Week Three

Reflect on ‘rhetoric’

In W Rhys Roberts translation, Aristotle identifies Rhetoric as the ability to observe what is persuasive in every given case. He defines the rhetorician as someone who is always able to see what is persuasive. He points out that people manage to be persuasive at random or by habit. It is rhetoric that provides the technique to determine all types of persuasion in any area of subject.

There are two divisions in which rhetoric is determined. The speech can generate persuasion either through the character of the speaker, the emotional state of the listener, or the argument (logos) itself. This first division is the distinction among the three means of persuasion. The second, the speech advises the audience to do something or warns against doing something. This concerns the three species of public speech.

There are three types of persuasion, the speech the speaker and the proof.

  1. The first type of Persuasion is achieved by the speaker’s character. The speaker conduct’s the speech in such a way to convince the audience of their credibility. The audience will believe someone as credible in result become more accepting.
  2.  The second type of Persuasion is better achieved through stirring the emotional aspect of the audience.
  3. The third type of persuasion we persuade through the argument of the speech itself, demonstrating the truth or proving that something is the case.

Aristotle discuses the use of syllogism’s in rhetoric. These are nothing more than a deductive argument. Syllogisms related to one another drawing conclusion from the results of previous statements. It is the enthymeme consists of few statements, fewer than those which make up normal syllogism. An enthymeme is syllogism based on probabilities, signs and examples functioning to use rhetorical persuasion.

It is pointed out that when something is demonstrated that is when we are easily persuaded, the motive why the enthymeme is regarded as essential to the rhetoric process of persuasion. Aristotle implies that everything else is only an addition or accident to the core of the persuasive process, which is why the enthymeme is considered the “body of persuasion”.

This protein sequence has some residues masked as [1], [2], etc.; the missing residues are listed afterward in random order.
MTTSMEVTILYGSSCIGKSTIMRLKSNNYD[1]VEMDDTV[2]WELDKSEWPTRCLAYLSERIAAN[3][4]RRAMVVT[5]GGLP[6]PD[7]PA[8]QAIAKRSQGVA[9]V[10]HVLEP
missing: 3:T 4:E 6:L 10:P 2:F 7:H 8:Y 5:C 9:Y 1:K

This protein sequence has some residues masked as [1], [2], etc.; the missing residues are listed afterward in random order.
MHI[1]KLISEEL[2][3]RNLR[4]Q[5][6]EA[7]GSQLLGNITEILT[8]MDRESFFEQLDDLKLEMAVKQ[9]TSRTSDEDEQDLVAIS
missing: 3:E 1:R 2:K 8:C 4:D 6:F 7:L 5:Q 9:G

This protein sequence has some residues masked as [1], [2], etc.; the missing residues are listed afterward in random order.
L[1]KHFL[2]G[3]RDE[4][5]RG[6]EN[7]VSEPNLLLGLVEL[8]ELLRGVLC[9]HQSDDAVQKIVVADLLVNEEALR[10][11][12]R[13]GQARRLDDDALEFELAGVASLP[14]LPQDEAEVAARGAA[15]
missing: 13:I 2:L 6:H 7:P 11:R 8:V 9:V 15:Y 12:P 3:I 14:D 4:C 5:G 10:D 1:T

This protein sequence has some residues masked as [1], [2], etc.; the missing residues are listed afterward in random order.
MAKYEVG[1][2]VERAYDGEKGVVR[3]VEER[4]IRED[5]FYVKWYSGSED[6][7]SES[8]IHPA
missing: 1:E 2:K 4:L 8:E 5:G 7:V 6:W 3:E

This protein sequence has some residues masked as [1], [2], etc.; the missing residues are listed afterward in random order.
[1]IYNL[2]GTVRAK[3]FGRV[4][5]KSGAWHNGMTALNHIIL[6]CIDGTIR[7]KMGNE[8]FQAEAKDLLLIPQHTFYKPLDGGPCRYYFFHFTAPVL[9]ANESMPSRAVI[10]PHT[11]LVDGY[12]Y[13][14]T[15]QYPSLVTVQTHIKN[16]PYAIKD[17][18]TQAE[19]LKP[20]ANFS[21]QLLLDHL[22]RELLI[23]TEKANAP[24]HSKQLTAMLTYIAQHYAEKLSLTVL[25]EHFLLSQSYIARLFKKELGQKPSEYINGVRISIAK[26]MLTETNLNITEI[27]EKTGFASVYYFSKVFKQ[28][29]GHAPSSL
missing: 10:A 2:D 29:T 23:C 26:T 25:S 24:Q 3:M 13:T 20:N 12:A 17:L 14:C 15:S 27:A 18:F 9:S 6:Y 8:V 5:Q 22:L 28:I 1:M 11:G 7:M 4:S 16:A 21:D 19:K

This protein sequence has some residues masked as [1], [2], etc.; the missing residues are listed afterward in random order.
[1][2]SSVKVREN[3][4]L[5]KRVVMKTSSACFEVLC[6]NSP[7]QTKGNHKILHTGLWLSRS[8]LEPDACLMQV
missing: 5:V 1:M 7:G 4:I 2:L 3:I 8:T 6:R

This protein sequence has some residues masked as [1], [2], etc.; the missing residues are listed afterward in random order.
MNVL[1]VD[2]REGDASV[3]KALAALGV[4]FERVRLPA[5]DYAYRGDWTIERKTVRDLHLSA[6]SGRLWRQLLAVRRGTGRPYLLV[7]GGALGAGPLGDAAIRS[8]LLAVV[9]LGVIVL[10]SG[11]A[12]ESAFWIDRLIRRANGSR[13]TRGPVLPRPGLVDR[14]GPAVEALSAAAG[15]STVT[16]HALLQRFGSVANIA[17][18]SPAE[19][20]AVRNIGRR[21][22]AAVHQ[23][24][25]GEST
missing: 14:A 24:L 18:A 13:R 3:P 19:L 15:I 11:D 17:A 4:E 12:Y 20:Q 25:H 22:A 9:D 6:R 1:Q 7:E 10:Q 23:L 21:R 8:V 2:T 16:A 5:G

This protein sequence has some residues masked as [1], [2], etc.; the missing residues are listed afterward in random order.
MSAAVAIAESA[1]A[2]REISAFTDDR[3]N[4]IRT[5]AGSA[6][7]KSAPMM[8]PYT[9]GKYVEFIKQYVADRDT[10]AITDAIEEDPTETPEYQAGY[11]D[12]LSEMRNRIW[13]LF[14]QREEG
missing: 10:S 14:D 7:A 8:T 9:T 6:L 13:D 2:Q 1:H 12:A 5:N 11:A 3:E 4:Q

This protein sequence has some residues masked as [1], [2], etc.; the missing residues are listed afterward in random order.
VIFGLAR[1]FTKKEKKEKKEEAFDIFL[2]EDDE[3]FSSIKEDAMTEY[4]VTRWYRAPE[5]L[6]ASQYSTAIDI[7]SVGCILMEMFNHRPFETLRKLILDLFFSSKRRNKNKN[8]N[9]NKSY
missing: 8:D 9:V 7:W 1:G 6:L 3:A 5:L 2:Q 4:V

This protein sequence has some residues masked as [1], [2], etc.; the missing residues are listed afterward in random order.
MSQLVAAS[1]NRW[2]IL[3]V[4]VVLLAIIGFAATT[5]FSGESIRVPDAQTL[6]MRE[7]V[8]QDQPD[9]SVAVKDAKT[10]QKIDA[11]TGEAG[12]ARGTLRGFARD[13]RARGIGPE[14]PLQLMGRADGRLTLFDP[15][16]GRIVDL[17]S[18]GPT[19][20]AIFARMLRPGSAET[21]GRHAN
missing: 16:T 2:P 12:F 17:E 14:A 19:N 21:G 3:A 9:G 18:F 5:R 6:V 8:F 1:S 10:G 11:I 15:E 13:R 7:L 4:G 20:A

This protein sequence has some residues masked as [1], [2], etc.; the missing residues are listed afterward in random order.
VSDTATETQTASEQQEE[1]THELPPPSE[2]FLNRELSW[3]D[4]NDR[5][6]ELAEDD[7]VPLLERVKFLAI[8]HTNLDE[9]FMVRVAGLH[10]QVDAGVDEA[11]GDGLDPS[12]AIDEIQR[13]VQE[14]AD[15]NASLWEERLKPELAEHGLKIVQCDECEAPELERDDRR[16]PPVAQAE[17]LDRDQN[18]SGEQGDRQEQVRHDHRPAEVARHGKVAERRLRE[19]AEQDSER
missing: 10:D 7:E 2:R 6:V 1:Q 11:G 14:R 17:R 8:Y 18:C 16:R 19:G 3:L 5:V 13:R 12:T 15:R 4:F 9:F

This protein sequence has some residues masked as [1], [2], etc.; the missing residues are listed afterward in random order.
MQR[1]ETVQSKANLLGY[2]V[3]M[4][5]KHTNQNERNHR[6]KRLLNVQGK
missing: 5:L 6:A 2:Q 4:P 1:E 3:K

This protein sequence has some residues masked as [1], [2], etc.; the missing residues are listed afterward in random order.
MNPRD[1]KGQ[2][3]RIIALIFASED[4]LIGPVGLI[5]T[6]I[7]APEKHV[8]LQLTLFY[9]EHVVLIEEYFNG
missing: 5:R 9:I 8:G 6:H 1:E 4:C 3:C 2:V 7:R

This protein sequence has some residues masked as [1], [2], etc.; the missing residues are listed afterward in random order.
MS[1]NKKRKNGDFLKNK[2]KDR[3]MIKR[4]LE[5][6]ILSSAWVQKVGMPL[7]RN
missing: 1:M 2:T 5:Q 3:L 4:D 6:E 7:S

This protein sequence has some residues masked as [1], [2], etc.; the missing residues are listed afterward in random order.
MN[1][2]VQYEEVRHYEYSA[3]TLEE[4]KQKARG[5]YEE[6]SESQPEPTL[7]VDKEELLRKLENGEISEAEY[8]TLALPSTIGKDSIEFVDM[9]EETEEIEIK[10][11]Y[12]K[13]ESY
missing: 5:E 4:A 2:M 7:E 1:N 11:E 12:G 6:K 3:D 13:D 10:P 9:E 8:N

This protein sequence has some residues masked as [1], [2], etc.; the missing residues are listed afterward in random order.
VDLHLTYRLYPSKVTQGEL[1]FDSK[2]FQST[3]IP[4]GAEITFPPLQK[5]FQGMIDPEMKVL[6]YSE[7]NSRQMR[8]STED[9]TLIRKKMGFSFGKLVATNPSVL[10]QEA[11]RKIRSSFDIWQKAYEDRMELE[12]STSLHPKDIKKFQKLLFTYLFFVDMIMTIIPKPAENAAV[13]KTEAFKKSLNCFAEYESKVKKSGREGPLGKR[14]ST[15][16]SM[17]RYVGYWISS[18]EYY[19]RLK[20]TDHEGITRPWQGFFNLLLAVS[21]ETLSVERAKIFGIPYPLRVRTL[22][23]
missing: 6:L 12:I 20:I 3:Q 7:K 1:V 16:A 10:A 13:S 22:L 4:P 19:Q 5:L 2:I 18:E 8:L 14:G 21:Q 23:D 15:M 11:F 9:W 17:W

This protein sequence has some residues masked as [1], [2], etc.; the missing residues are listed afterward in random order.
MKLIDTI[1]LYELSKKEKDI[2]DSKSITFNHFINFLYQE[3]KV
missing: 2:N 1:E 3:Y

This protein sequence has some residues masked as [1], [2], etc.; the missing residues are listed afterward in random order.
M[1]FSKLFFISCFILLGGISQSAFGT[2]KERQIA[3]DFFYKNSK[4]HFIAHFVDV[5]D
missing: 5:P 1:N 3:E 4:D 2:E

Aristotle 350 BCE (translation by  w. Rhys Roberts). Rhetoric, ebook, Classics MIT, Internet Classics Archive, viewed 16 March, 2016 http://classics.mit.edu//Aristotle/rhetoric.html

Considering use of rhetoric: Reflecting an Argument

Review of an argument: Watch In Defense of Rhetoric: No Longer Just for Liars 

‘In defense of Rhetoric, no longer for liars’ explains and demonstrates how rhetoric produces new knowledge and why common ideas of this theory are inaccurate. It is often pointed out the skeptical views people uphold on the idea of rhetoric. Discussing that it is often misunderstood as trickery or wording ornamentation. These ideals are argued and proved within the speakers of the video. Thus it is further discussed, that knowledge of rhetoric can help individuals break down language and argument, applying this to society.In an article by Perelman (1979) he describes Rhetoric as the use of language as an art based on a body of organized knowledge.

As communication methods evolve to fit new media, we are challenged to communicate effectively in a fast paced world. An education in rhetoric enhances communication and presentation skills, especially for the workforce. It is discovered that in some ways rhetoric occurs in every communication aspect of our lives as well as every subject. Everyday this term is used for the simple purpose of getting someone to understand us, which in result they understand, believe or agree.

Research by Harpine (2004) points out that in 1967, Robert L. Scott advocated that “rhetoric is epistemic.” This term refers to the informal decisions made. This concept enriches the work of rhetorical theorists and critics. It is further learned the uses of Epistemic rhetoric and where this can occur. For example a photographer deciding which lighting or cropping to use is a rhetorical decision. The study of this term provides technique on how to use language effectively as well as producing new knowledge for the world.

Harpine , W, D. , 2004. What do you mean Rhetoric is epistemic?. Philosophy and Rhetoric, Volume 37 , 335-3352.

Perelman, C., 1979. The new rhetoric: A theory of practical reasoning. In The new rhetoric and the humanities (pp. 1-42). Springer Netherlands.

 

 

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